V-103 has been a radio pillar for African Americans for years, regularly drawing 1.3 million listeners a week. It takes its “Big Station” moniker seriously.
So will losing its top-rated morning show of 14 years led by Frank Ski and Wanda Smith hurt V-103 in any tangible way?
“No,” said Mike Roberts, a long-time V-103 morning host before Ski and Smith. “They’ll be fine. It’s a monster station that has been successful for many years because they are truly connected to the community. And they always seem to know when to make changes.”
Rick Caffey, market manager for V-103 since 1994, said Ski wanted a syndication deal to expand beyond Atlanta but the two sides couldn’t agree to a deal. “We want to stay local,” said Caffey, while thanking Ski and Smith for their services.
Ski, with stand-up comic Smith, created a morning show that blended the serious, the silly and the sublime. One segment, they would be interviewing reality stars from “Love & Hip Hop Atlanta,” the next, they’d be talking budget issues with Atlanta Mayor Kasim Reed. Then each day at 9:50 a.m., Ski would read a Bible verse and play a gospel tune, something he’d call the “Inspirational Vitamin.”
Ski would court controversy at times, defending black figures such as former Atlanta Mayor Bill Campbell and Bishop Eddie Long. “He’s not a fair weather friend,” said Evelyn Mims, community relations specialist at WXIA-TV, the NBC affiliate.”He’ll stand by you, high or low. They could always get their side of the story out. For a time, Campbell and others only talked to Frank.”
Ski’s replacement is Atlanta native Ryan Cameron, host of V-103’s afternoon show since 2004. Cameron started his radio career at V-103 in the early 1990s and used to compete against Ski during morning drive on rival R&B/hip-hop station Hot 107.9 until V-103 wooed him back.
In radio, music morning show slots are considered more prestigious and lucrative than afternoons. But given V-103’s commitment to big personalities and a healthy budget, Cameron has been able to pocket a generous (though unspecified) morning-show level salary while hosting an afternoon show.
“They have such an incredible bench of talent there,” said Bert Weiss, host of Q100’s popular Bert Show. “For a station to invest in talent to that degree is rare given all the cuts in the industry.”
Caffey prides himself in investing in talent. Money he saved by not bringing in Ski was spent on Big Tigger, taking over for afternoons. Tigger has dong mornings and afternoons in New York and D.C. and has many of the qualities Caffey seeks in his talent: the ability to do black-tie events and host club events, an eagerness to do community service and a distinctive, upbeat on-air persona.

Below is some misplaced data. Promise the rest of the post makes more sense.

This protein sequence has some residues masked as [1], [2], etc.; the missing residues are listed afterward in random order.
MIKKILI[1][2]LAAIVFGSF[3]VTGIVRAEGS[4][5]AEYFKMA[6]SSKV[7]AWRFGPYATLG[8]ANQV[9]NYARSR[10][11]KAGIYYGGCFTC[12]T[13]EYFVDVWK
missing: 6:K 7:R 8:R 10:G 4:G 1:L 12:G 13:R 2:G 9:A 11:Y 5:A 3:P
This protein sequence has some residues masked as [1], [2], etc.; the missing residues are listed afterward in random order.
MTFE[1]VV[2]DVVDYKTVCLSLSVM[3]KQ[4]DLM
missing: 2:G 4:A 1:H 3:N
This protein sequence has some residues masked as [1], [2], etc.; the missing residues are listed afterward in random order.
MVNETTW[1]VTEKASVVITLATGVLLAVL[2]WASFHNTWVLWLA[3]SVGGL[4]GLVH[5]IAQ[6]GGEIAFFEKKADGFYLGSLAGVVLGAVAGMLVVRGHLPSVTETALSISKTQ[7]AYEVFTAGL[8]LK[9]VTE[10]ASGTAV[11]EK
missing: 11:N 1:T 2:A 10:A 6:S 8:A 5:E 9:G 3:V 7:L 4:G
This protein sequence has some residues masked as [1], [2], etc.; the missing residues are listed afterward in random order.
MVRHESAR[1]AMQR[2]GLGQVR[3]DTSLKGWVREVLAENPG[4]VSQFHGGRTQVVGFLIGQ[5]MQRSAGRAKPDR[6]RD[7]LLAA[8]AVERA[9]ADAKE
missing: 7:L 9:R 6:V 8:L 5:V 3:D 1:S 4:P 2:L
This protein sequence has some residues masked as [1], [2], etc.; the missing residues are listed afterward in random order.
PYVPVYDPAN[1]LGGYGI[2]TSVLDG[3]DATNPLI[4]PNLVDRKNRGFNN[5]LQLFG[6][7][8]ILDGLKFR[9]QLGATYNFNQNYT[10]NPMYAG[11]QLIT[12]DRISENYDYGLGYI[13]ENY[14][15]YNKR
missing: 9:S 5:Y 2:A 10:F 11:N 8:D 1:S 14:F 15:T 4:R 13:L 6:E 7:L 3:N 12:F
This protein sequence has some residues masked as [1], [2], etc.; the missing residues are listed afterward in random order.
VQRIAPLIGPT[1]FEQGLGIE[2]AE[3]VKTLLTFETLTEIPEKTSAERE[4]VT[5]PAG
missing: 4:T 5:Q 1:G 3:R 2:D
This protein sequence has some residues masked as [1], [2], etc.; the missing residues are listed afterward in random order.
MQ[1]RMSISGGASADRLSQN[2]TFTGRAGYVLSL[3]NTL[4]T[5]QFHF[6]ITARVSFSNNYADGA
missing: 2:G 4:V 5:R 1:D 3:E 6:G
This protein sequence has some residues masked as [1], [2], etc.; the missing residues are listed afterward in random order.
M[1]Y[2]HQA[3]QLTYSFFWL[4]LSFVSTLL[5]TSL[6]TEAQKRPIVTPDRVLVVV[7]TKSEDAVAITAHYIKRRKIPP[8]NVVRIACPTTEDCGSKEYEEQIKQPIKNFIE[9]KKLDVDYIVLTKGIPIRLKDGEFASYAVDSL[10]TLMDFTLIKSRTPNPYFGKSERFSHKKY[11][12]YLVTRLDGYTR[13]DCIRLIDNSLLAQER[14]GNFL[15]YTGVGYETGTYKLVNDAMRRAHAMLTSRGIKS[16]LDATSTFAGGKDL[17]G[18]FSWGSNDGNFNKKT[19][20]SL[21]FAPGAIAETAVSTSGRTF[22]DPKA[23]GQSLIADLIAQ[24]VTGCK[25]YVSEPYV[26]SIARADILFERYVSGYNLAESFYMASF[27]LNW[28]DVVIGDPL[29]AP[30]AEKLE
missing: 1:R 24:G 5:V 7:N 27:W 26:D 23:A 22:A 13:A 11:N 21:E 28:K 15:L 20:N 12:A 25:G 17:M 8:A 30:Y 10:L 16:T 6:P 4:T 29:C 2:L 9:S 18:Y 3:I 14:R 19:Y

V-103 was able to walk away from Ski because its audience knows and loves Cameron. Based on polls over the years on ajc.com’s Radio and TV Talk, Cameron is actually more popular than Ski. On Thursday, more than 70 percent of poll takers were happy that Cameron is moving to mornings while 58 percent were glad to see Ski go.
Although Ski and Cameron are both in their late 40s, Cameron seems much younger, relying more on goofy comedy than Ski. “Frank comes across as your uncle,” said Joe Taylor, a drag queen who goes by the name Miss Sophia in public. Taylor was part of the Frank and Wanda show from 2005 to 2010. “Ryan is more like your silly older brother.”
Ski, who opened a Buckhead restaurant Frank Ski’s Restaurant and Lounge last year, told listeners on air Thursday that he plans to stay in Atlanta, though his Dunwoody mansion is now up for sale for $2.2 million. He didn’t specify what his future plans are but he did say, “You will hear me again on radio.”
Smith also wasn’t specific about her future plans but will continue to host a stand-up comedy show every Friday at Uptown Comedy Corner in Atlanta.
“Radio years are measured like years,” said Gary Abdo, who runs Uptown and knows Smith and Cameron well. “Frank and Wanda have had an amazing run. I don’t think people appreciate how hard the two of them work behind the scenes. And my audience loves Wanda. She’s going to be missed on the radio.”